Exploring Public Media in the Peabody Awards Collection
History of the Peabody Award
The George Foster Peabody Awards were created by the University of Georgia (UGA) in partnership with the National Association of Broadcasters (NAB). Founded in 1923, the NAB was instrumental in establishing the U.S. commercial radio system. In 1939, its awards chairman, Lambdin Kay, then general manager of WSB Radio in Atlanta, Georgia, was asked by the organization to create a prize to honor the nation's premier radio programs. Celestia "Lessie" Bailey Smithgall, a 1933 alumna of the University of Georgia, who was employed as copywriter at WSB, offered to introduce Kay to John Drewry, Dean of UGA's Grady School of Journalism. Together, Drewry and Kay developed the award, which they hoped would have the same prestige as the Pulitzer Prize for print journalism.
The NAB favored the collaboration because they hoped that an association with an academic institution would help establish credibility for the award.
Kay suggested naming the award for George Foster Peabody, a philanthropist who was a life trustee of the university.
In approving the award in May 1940, the Board of Regents of the University System of Georgia adopted a resolution to establish “a plan whereby the oldest chartered state university would recognize the youngest of the media of communication – and also honor a distinguished American.”
A national advisory board administered jointly by the NAB and the University of Georgia's School of Journalism recommended award winners. The university system chancellor served as an ex-officio member of the advisory board along with “twelve other outstanding American citizens who have demonstrated in a notable degree their interest in public affairs, and who also by position and achievement are prepared to evaluate, in an impartial and detached manner, the contributions of radio stations and chains in connection with these awards.” 1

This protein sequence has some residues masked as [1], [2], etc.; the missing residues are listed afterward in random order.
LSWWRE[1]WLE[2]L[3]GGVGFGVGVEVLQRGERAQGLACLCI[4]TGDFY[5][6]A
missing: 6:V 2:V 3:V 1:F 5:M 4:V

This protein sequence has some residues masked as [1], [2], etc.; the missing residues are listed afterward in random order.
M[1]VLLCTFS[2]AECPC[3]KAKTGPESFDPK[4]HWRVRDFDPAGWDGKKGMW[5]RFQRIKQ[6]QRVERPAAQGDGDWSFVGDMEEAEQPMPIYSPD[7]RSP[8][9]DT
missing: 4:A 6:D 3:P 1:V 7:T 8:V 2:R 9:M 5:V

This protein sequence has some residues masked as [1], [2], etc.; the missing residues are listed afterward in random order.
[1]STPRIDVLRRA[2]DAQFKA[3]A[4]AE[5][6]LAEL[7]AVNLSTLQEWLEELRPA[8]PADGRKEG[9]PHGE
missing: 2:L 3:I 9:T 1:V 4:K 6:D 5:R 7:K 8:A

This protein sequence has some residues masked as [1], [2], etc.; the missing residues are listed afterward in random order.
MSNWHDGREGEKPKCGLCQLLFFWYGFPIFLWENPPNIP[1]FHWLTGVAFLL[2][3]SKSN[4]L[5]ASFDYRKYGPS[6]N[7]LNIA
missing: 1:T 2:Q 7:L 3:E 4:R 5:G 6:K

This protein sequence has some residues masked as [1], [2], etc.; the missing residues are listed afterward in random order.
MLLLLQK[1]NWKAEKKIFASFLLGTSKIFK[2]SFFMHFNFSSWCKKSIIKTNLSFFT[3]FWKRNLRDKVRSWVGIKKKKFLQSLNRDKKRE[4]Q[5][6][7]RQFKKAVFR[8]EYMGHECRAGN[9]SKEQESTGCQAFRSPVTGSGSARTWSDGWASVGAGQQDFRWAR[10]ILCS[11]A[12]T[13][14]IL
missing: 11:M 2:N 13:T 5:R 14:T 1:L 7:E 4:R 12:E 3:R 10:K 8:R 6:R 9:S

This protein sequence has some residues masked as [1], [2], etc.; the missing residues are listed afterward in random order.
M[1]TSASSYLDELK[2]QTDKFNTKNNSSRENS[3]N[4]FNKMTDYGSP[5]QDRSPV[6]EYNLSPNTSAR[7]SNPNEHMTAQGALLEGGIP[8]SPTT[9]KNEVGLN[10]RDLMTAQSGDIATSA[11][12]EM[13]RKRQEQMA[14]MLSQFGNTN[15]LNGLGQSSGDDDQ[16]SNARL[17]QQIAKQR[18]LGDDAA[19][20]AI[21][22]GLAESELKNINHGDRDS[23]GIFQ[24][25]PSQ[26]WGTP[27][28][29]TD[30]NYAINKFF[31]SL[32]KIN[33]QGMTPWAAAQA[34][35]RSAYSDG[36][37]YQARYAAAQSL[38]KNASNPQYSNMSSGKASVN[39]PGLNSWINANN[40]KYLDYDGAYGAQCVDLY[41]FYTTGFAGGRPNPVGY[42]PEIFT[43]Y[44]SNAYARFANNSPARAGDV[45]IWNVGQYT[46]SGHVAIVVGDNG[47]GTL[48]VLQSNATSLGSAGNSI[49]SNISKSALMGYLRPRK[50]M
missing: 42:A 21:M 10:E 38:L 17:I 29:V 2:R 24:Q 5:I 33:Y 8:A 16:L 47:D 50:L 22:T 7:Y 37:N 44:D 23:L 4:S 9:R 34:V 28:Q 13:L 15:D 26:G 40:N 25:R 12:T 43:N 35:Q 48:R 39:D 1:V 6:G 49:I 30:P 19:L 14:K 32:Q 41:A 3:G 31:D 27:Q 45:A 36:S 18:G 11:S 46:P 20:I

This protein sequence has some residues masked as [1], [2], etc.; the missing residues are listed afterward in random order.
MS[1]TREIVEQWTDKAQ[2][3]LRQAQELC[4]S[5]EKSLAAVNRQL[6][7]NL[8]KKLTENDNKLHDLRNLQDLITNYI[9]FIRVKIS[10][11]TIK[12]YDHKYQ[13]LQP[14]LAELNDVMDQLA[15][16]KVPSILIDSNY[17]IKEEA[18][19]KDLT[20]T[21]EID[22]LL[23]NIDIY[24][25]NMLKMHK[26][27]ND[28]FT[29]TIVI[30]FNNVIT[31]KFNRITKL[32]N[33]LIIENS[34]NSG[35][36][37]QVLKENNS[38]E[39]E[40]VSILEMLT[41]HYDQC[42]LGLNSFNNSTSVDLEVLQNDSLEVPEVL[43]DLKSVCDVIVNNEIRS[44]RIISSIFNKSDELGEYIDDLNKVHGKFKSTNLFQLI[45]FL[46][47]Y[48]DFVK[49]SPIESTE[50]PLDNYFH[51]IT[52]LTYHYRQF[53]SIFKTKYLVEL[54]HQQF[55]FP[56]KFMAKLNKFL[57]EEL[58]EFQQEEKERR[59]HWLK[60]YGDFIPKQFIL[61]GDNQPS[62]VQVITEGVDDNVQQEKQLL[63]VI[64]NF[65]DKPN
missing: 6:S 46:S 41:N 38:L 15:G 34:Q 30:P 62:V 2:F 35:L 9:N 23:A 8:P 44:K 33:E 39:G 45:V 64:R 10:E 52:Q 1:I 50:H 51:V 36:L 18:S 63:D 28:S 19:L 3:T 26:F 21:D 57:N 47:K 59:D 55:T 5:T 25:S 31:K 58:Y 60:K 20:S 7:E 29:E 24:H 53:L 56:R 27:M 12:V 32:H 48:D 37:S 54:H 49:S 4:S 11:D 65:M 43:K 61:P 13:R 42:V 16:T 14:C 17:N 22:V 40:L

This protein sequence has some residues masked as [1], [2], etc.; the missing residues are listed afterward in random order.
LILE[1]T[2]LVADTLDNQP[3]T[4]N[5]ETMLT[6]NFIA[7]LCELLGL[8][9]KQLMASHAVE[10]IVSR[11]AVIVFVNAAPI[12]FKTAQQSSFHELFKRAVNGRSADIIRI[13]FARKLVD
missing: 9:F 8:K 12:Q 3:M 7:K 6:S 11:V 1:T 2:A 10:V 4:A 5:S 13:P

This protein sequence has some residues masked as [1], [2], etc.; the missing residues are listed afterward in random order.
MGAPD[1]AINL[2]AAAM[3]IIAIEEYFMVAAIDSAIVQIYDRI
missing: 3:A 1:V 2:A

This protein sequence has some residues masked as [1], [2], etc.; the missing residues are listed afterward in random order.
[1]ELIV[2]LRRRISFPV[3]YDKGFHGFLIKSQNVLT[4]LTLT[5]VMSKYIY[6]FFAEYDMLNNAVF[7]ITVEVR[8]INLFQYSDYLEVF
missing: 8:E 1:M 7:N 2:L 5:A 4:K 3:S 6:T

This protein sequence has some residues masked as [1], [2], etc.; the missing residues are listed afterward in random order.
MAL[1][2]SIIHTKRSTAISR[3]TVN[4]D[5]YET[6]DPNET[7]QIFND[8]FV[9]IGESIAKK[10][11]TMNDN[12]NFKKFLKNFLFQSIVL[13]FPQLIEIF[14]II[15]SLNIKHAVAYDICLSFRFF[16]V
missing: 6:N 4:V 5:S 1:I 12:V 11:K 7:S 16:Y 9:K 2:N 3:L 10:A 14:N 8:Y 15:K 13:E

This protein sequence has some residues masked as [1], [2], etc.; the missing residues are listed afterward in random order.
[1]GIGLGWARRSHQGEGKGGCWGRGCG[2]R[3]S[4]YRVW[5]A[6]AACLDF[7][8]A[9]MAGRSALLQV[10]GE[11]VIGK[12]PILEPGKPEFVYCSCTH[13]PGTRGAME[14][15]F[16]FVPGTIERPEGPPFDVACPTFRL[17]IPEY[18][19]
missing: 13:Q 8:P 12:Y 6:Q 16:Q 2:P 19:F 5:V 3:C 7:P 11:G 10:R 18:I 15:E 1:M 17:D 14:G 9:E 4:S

The Peabody Board, whose early membership included such notable figures as Kitty Carlisle Hart, Bennett Cerf, Newton Minow, and Alfred A. Knopf, met in New York to deliberate and select winners. In the early years of the Award, candidates in certain entries received honorable mentions. The Board discarded this approach by the 1950s, but it has returned after a fashion; in 2015, Peabody began to announce sixty finalists, of which thirty would be named as winners.
The first Peabody Awards ceremony was held at the Hotel Commodore in New York City on March 29, 1941. That 1941 ceremony recognized programs broadcast in 1940. The first winners were:
- KFRU: Public service by a small station
- WGAR: Public service by a medium station
- WLW: Public service by a large station
- CBS: Public service by a network
- Elmer Davis: Best news reporting
In 1942, the Peabody Board instituted the practice of issuing citations for each winner that describe the merits of the winning programs and explicitly state the reasons behind the Board's decisions. The Board has used phrases like "excellence on its own terms" and "stories that matter" to summarize the Peabody ethos, but, according to Jeffrey P. Jones, Director of the Peabody Awards, "There has never been a fixed set of criteria for what constitutes a winning program." Nevertheless, winner citations make it clear that the Peabody Board has always rewarded "stories that contribute in some way to an engaged citizenship."2
In 1942, WHA in Madison, Wisconsin, became the first local public service radio station to win a Peabody Award for a specific series of broadcasts when Wisconsin School of the Air “Afield With Ranger Mac” won for Outstanding Educational Program. The winner citation noted, “This series sets an example which should be widely followed.”3